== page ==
Review: Diane Setterfield’s “The Thirteenth Tale”
A second reserve-and-snaffle from the library, and my second Jane-Eyre–focussed book in as many days, this one was as gripping this time as the first. I first read this in a whirlwind just before moving o/s ‘x’ number of years ago, and for some reason it wafted back into my consciousness just recently – so fortuitous, it’s the perfect light literary gothic for the current circumstances.
Miss Vida Winter, reclusive writer of dazzling fame and beauty, asks biographer and antiquarian bookseller Margaret Lea to listen to the story of her life, only mythologised until now. The haunted Angelfield hall, wild twins Adeline and Emmeline, tragic fires at the crux of so many lives… It clearly bounces of James’ The Turn of the Screw, and does so well, and Setterfield’s tone is both 19th-century formal and absorbingly fluid. Great book, damned impressive first novel. Don’t miss it.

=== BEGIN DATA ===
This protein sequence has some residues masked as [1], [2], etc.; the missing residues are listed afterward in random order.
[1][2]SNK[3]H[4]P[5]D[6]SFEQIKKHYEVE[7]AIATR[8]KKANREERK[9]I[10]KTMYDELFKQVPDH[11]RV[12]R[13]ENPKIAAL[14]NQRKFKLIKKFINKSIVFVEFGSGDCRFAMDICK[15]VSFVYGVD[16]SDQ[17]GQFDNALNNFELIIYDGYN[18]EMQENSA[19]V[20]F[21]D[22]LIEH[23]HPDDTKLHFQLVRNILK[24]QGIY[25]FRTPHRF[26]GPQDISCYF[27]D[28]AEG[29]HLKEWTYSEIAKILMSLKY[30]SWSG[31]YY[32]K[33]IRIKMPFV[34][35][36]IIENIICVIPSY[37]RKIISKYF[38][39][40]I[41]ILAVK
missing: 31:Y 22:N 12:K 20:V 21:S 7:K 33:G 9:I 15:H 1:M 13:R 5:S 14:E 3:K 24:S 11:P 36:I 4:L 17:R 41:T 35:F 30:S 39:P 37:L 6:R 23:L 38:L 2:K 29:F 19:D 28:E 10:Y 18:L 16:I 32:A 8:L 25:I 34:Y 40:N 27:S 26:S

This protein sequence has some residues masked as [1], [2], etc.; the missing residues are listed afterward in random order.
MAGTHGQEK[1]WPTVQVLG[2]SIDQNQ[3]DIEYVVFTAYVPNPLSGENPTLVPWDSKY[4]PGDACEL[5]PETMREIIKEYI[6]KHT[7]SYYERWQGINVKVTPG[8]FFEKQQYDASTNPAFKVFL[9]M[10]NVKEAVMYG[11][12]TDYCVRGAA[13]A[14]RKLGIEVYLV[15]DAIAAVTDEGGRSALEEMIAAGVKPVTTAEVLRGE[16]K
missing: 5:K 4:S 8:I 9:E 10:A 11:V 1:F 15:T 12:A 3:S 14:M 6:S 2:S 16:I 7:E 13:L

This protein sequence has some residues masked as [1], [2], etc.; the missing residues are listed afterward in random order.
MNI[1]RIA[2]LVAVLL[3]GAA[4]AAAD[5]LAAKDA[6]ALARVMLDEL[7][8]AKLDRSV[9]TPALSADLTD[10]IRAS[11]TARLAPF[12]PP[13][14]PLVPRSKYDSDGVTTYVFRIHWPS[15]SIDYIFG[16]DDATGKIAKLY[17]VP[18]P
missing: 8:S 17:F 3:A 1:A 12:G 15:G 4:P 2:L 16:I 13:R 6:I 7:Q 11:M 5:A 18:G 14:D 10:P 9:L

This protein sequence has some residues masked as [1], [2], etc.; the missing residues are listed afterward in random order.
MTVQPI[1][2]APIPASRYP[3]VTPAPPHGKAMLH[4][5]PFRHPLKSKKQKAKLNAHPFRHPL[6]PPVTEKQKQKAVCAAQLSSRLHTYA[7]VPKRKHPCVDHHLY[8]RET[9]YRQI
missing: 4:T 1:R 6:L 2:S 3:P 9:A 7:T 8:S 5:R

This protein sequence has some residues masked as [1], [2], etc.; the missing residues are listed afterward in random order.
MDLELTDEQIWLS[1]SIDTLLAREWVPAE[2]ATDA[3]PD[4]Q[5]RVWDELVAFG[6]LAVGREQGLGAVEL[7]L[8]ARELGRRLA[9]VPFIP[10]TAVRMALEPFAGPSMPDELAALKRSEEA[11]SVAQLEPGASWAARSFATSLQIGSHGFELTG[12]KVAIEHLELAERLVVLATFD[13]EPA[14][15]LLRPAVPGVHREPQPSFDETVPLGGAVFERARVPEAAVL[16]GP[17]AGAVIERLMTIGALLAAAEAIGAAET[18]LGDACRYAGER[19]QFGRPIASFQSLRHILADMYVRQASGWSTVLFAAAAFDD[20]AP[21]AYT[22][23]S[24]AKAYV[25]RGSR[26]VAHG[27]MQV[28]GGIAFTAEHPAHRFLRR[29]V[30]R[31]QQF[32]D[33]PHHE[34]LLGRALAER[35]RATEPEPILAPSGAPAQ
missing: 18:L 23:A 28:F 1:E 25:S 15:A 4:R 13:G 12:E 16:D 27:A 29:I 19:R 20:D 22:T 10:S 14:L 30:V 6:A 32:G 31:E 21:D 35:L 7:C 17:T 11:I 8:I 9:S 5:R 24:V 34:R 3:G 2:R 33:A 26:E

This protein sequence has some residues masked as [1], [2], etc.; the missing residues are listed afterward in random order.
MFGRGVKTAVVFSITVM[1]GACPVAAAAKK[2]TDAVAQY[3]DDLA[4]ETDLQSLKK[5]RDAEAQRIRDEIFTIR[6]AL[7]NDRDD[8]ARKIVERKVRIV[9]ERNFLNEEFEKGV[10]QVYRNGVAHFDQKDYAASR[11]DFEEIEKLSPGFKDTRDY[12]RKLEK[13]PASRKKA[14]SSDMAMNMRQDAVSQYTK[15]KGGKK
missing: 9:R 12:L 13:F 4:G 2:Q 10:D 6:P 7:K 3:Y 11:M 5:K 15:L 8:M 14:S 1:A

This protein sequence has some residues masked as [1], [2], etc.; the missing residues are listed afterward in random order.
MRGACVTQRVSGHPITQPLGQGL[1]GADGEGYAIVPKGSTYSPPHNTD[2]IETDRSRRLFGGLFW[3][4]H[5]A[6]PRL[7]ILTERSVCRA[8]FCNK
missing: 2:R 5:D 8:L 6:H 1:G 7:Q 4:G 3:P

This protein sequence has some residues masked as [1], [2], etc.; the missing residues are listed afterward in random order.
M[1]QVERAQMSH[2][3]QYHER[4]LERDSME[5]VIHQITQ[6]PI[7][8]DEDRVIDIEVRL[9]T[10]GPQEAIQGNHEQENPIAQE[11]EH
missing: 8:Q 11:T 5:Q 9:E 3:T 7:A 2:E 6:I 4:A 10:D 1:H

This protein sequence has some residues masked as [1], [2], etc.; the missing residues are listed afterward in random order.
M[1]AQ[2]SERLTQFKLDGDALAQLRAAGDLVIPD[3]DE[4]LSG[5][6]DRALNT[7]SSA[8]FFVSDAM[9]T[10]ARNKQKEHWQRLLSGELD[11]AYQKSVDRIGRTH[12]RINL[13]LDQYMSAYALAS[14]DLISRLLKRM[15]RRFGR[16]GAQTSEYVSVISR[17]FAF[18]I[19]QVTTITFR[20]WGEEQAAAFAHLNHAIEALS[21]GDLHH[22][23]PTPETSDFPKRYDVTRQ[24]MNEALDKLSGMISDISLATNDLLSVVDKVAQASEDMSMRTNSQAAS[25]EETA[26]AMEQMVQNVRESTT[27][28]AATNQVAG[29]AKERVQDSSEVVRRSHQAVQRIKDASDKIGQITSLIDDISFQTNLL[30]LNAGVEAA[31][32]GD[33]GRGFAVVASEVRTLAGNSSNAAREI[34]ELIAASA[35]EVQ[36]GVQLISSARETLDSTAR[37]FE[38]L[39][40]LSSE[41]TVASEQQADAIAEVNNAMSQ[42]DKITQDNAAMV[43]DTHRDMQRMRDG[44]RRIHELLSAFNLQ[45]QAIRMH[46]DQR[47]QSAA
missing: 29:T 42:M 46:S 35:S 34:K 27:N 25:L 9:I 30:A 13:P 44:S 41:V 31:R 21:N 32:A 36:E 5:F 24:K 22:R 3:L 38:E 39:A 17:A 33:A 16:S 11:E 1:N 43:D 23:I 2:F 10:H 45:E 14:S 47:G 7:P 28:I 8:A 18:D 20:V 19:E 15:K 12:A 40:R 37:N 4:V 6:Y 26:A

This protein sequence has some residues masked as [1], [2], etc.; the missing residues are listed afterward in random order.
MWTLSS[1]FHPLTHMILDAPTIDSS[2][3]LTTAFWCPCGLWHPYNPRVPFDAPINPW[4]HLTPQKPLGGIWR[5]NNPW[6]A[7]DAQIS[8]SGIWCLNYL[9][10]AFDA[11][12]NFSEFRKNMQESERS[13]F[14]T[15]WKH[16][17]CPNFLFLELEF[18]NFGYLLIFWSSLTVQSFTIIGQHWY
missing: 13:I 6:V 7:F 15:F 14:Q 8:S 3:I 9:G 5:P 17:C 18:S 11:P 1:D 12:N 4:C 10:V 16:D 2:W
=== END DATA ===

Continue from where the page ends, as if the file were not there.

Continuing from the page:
Where it came from: Library
Time and manner of reading: Beddy, armchairy reads, with it misting up my head as I tried to carry on non-reading activities
Where it went: Home
Reminds me of/that: But sometimes love lasts to the second glance.
Who I’d recommend it to: Bookclub; and readerly readers after a good bit of lit gothic pleasure
Also reading: Rabbit #4; How to Read a Poem by Edward Hirsch; The Amazing Adventures of Kavalier & Clay by Michael Chabon; Being Alive edited by Neil Astley; A Factory of Cunning by Philippa Stockley